Tactics in A Vacuum: Reviewing Carryover Effect with Machine Learning – Part 1
At Sentier, we spend much of our time analyzing and working with marketing data that pharmaceutical companies collect. These data assets stem from the many tactics and transactions that brand teams use to promote their brand. Some of this data is digital (clicks, impressions, sessions), some of it is related to personal promotions, and then there are a litany of other tactics to drive day-to-day consumer brand awareness. The ads that end with “Talk to your doctor if you think [your favorite drug here] is right for you” account for a lot of the marketing spend, but it also generates a very usable trail of data.
While our approach is to “let the data tell us,” it is not uncommon to have to overcome objections and findings simply because of long-held, but never really proven, assumptions and conclusions. Carryover Effect — the amount of time between exposure and response to a marketing tactic — is one of those assumptions. We also refer to Carryover Effect as Lag or Advertising Adstock, but the concept is basically the same.
A single television ad is presupposed to have a lasting effect on viewers; the assumed Carryover Effect for an ad (depending on the industry) can range from three weeks to three months. This means that while someone is watching TV, he or she sees an ad for a brand and remembers that ad for over three months.
But is this really the case?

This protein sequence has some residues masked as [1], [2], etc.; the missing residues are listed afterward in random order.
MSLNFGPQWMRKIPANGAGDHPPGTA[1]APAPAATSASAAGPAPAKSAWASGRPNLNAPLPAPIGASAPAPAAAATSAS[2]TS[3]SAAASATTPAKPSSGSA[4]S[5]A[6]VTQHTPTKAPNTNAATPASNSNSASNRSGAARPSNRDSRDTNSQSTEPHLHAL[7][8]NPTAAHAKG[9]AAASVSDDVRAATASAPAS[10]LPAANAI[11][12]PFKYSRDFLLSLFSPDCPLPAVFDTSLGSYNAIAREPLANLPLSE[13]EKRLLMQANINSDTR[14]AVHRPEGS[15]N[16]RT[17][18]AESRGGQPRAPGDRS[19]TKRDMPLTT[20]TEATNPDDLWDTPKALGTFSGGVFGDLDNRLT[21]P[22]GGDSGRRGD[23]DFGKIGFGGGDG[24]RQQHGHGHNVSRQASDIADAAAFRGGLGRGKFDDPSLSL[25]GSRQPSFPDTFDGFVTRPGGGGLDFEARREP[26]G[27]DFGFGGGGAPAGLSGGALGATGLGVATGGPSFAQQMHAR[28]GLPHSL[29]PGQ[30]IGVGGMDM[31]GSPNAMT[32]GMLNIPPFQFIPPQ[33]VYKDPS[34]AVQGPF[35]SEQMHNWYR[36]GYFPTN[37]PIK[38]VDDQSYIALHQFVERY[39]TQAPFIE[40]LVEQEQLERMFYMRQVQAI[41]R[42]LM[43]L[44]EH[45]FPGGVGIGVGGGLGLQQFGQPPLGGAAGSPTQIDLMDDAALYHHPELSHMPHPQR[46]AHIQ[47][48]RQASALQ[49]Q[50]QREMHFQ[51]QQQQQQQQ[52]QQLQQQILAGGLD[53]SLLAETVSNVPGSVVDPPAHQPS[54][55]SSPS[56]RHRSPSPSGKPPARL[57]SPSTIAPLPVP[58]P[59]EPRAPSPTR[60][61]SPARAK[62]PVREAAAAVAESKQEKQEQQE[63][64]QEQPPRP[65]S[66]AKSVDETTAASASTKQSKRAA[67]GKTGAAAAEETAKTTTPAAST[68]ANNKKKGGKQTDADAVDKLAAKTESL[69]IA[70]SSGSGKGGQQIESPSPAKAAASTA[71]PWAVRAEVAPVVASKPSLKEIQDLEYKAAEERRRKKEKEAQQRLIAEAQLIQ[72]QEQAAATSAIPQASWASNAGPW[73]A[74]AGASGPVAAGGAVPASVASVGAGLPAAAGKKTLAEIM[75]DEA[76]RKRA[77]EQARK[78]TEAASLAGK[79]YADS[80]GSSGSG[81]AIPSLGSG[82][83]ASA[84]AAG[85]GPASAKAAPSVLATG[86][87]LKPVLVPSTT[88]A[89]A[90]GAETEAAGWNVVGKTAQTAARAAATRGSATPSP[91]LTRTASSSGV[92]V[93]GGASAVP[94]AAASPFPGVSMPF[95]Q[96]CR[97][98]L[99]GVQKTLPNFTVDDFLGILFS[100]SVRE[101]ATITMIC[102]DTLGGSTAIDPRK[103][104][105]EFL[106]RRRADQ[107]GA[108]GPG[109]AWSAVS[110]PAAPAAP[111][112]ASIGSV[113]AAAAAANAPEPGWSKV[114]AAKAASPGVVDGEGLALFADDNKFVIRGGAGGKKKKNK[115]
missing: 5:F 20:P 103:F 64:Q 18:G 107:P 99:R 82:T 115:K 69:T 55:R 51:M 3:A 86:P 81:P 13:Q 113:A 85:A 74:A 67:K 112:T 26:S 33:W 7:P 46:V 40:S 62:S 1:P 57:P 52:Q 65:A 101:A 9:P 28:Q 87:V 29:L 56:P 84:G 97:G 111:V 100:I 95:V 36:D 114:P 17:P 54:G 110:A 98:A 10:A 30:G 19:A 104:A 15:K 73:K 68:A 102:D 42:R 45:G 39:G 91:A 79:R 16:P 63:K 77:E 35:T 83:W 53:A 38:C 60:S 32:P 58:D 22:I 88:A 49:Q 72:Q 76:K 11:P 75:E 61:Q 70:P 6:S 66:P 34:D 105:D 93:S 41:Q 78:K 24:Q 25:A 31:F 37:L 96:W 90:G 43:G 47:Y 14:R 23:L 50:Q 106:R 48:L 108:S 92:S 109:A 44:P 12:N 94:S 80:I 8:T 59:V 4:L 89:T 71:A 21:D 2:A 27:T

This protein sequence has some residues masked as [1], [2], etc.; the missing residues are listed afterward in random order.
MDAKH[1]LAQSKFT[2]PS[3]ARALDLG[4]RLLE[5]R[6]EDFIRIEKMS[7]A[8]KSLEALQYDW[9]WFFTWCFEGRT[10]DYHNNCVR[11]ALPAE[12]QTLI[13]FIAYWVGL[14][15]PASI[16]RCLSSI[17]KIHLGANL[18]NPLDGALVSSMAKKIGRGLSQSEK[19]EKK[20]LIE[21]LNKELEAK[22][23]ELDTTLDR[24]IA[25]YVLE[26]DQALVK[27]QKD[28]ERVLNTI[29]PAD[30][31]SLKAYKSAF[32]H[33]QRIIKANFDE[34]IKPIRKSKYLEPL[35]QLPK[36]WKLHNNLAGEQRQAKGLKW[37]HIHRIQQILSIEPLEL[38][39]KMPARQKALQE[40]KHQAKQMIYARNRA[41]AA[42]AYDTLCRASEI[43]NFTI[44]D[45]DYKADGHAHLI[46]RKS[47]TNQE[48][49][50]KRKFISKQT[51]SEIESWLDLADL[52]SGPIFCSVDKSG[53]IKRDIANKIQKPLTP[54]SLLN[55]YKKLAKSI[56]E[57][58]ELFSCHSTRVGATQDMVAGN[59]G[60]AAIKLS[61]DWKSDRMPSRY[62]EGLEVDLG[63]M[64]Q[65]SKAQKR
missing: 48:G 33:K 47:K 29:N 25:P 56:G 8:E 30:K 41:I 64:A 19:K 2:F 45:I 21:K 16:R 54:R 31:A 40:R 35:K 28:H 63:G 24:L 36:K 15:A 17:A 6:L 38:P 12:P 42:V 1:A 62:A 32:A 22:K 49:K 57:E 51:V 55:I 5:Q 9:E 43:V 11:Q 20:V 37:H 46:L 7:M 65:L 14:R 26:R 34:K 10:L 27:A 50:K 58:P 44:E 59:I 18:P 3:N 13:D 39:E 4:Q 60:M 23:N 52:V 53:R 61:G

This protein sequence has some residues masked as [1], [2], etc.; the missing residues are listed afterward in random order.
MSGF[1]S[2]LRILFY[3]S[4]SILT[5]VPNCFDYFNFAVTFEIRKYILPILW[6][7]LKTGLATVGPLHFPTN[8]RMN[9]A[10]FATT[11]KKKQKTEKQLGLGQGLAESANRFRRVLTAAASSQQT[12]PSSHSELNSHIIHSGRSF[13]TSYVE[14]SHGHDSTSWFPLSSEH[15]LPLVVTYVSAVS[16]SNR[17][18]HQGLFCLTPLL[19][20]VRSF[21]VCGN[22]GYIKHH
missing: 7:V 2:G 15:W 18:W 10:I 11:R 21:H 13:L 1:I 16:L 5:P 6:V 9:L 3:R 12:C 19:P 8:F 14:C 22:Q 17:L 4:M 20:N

Making the Case for Carryover Effect
Our conversations with brand teams and leaders often center on these long-held assumptions about Carryover Effect and how it often contrasts with the results we pull from our marketing mix models and analytics. It’s more complicated than that.
The traditional methods for assuming the lasting effect of a marketing tactic have contributed to how companies’ fail as they perform their marketing mix analysis. Tactics in a vacuum many times do not even have a substantial Carryover Effect. Yet, when modeled correctly we can show that Adstock values are dynamic and will vary significantly when combined with other tactics. More than that, the frequency and timing of correlated tactics matters.
What is significant here is that even in the new world order of basing decisions on rigorously modeled data, concepts like Carryover Effect still hold a lot of currency. However, nothing is sacrosanct in data science, and we have proven Carryover Effect to be elastic with our machine learning-driven models.
Which raises a lot of questions.
In Part 2, we will look at how Carryover should be determined, and how marketing decisions are changing in light of reduced and dynamic lag times.
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